Tag Archives: Christmas

Big Dreams to Achieve: A Review of Oli the Old Owl

Oli the Old Owl by Lee Keene book cover. Image on cover shows a drawing of a young boy standing in a forest behind two houses. He’s looking at an owl that’s sitting in a tree whose leaves are gone. It’s winter and snow covers the ground. Title: Oli the Old Owl

Author: Lee Keene

Publisher: Self-Published

Publication Date: October 29, 2021

Genres: Children’s, Fantasy, Contemporary

Length: 10 pages

Source: I received a free copy from the author.

Rating: 3 Stars

Blurb:

A story of loneliness and fantasy.

Imagination transmogrifying into Reality!

A secret memory that only the little boy will know!

A quaint memory that will stay with the little Sanford.

The Winter of 1998.

December.

Manchester, Tennessee.

7-year old Sanford ambles about….

An active imagination that takes him far and wide!

Questions for which physically, he will probably never get answers to……probably.

Could Sanford encounter a woeful creature with thoughts and abilities to share?

His imagination leads him amongst the bucolic grounds of Coffee County…..

Stories of the Old Owl, who woefully wasted his life, while wishing and thinking.

This Old Owl named Oli.

Oli hides high amongst the trees.

His fears have bedeviled him, and crushed his vim and vigor.

Oli wanted something that very few will achieve, but refused to change.

His insecurity enwreathed him mentally, and would not leave him!

How long can Oli hide?

If Sanford and Oli were to meet, what thoughts might transmogrify?

Review:

Winter is the perfect time to reflect on the past.

I admired the author’s willingness to experiment with children’s fiction. Just about every other book I’ve ever seen that was written for this age groups was a picture book, but this one contained no pictures at all other than the one illustrating the cover. It was also fascinating to meet a character who had not achieved the goal he set so many years before. Stories written for this age groups usually show characters succeeding at whatever they put their minds to do even if they have to fail a few times in the process. These were only two of the ways in which the author purposefully broke the rules, and I found his choices intriguing and refreshing. There is definitely something to be said for modelling emotionally healthy ways to fail to such a young audience.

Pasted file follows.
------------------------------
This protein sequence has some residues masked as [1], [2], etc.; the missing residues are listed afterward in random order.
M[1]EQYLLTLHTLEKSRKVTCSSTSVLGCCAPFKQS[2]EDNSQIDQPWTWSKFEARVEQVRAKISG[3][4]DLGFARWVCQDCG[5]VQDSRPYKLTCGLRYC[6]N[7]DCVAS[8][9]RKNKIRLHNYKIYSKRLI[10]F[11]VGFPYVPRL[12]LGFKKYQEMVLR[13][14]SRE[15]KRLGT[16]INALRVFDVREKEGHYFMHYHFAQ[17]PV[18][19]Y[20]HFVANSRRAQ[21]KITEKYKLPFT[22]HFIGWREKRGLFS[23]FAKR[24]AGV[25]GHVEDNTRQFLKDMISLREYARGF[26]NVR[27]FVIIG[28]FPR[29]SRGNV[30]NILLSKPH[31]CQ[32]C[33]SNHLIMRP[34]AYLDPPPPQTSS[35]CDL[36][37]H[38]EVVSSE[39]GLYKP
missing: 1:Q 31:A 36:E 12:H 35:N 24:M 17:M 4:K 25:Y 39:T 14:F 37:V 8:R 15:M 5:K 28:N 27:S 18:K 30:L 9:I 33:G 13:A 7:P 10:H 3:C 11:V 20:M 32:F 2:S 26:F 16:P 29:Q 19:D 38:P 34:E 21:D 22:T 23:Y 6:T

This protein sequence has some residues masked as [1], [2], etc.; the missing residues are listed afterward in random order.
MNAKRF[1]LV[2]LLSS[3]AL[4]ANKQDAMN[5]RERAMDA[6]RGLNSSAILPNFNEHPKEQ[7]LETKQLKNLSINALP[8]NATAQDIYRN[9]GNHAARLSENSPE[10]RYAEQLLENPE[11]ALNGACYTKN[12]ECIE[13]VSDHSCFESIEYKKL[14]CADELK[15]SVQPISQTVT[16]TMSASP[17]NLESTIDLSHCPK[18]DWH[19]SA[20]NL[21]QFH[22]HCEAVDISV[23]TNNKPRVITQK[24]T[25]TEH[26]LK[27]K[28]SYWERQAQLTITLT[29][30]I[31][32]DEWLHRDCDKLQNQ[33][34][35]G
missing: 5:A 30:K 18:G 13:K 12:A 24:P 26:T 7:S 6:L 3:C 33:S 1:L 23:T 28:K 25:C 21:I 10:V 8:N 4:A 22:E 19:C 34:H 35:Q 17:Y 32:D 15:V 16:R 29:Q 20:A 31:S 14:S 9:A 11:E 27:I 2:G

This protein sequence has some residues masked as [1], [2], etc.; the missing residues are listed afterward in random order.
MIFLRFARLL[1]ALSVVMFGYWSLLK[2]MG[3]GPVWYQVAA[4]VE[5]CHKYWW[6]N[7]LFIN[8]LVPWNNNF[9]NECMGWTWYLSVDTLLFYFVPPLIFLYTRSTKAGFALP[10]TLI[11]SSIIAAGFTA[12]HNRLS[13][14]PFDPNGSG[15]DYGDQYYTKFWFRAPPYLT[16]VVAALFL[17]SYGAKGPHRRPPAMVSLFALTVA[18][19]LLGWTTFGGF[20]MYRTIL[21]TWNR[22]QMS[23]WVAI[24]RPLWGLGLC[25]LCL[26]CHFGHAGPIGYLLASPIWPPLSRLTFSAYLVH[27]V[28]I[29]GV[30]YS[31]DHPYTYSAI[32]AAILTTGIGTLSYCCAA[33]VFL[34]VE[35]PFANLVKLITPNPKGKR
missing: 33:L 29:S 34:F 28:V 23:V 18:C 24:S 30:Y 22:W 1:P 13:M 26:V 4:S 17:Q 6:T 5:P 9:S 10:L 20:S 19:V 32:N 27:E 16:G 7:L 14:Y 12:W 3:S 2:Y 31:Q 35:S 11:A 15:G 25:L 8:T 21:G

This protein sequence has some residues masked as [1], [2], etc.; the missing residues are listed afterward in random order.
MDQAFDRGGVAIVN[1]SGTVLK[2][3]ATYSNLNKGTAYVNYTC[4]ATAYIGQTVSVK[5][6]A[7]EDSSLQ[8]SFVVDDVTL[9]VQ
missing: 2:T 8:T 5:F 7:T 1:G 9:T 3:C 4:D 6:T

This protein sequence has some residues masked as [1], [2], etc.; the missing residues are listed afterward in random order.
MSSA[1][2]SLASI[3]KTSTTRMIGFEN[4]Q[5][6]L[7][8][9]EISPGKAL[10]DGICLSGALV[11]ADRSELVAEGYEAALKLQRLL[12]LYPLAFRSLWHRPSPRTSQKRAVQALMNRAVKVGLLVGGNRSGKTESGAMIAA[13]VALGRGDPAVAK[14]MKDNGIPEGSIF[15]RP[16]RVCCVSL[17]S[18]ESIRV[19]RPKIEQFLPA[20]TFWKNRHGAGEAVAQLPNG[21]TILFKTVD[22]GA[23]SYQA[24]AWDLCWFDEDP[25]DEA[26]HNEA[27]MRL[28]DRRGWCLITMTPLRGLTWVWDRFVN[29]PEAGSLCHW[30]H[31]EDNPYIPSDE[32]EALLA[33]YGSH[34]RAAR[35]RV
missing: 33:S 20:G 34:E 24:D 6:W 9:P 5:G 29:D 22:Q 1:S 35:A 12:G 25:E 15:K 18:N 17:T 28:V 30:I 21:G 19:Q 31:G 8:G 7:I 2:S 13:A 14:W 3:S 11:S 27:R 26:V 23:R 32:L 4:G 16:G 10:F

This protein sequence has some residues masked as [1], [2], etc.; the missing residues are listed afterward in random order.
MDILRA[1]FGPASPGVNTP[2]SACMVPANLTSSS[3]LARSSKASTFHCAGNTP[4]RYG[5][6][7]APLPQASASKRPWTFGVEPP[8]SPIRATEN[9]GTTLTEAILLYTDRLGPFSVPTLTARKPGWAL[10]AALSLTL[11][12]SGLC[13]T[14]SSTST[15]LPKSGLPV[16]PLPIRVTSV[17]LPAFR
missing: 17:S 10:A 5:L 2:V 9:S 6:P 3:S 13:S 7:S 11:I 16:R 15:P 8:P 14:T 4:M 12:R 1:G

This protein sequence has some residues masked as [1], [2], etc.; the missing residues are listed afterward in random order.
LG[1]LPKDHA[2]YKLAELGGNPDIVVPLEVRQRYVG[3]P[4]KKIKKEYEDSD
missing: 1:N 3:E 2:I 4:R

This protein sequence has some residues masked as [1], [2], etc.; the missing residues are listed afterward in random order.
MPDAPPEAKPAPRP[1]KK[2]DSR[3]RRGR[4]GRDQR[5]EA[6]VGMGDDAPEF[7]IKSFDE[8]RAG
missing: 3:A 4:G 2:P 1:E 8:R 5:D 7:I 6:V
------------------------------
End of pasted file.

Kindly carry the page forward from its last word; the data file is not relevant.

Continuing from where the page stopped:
There wasn’t a great deal of plot development or conflict in this tale. Sanford and Oli spent a great deal of time talking about their feelings and comparing Sanford’s plans for his life with Oli’s disappointment at how things had turned out in his own life. As much as I appreciated seeing male characters talk about their feelings so openly and freely, I did find myself feeling restless with how slowly everything was turning out. It would have been helpful if these two characters had faced an obstacle either together or separately that reinforced their earlier conversations. When combined with the lack of pictures, the slow pace would make me reluctant to read this to young children who haven’t recently dealt with a failure of some kind.

The fantasy elements of the plot were subtle and gentle. They made it all feel like a fable at times, although it didn’t actually seem to be based on any pre-existing fables or legends so far as I could tell. This pattern repeated itself with the handful of Christmas references that were thrown into the storyline but never expounded upon. While this wasn’t a Christmas story per se, it also reminded me of the many different types of tales that are told during and about that season. There is definitely something to be said for leaving so much room up for interpretation as this was something I could see myself recommending to people who don’t celebrate Christmas or generally read the fantasy genre. The little hints of those elements were enough to appeal to those of us who enjoy reading about such topics  but not so much as to dissuade other audiences from giving it a try in my opinion.

Oli the Old Owl was a thought-provoking read.

Dire Warnings: A Review of The Signalman

The Signalman by Charles Dickens book cover. Image on cover is of a signalman holding a lantern and sending near a train station.

The telling or reading of ghost stories during the Christmas season was once a tradition in Victorian England. This series of books seeks to revive this tradition. As I did last year, I will continue reviewing several of them each December until I’ve reached the end of this series. 

Title: The Signalman – A Ghost Story for Christmas (Seth’s Christmas Ghost Stories)

Author: Charles Dickens

Publisher: Biblioasis

Publication Dates: and 2016

Genres: Paranormal, Historical

Length: 28 pages

Source: I borrowed it from the library.

Rating: 3.5 stars

Blurb:

A gentleman discovers the black mouth of a railway tunnel. To his amazement, deep in the gorge before the tunnel, he sees an ancient signal-man, who invites him down to a lonely shack. It’s there that we learn the signal-man’s horrifying secret: he’s haunted by a figure who foretells a catastrophe soon to befall that very stretch of the tracks.

Review:

Not every accident can be prevented. Or can they?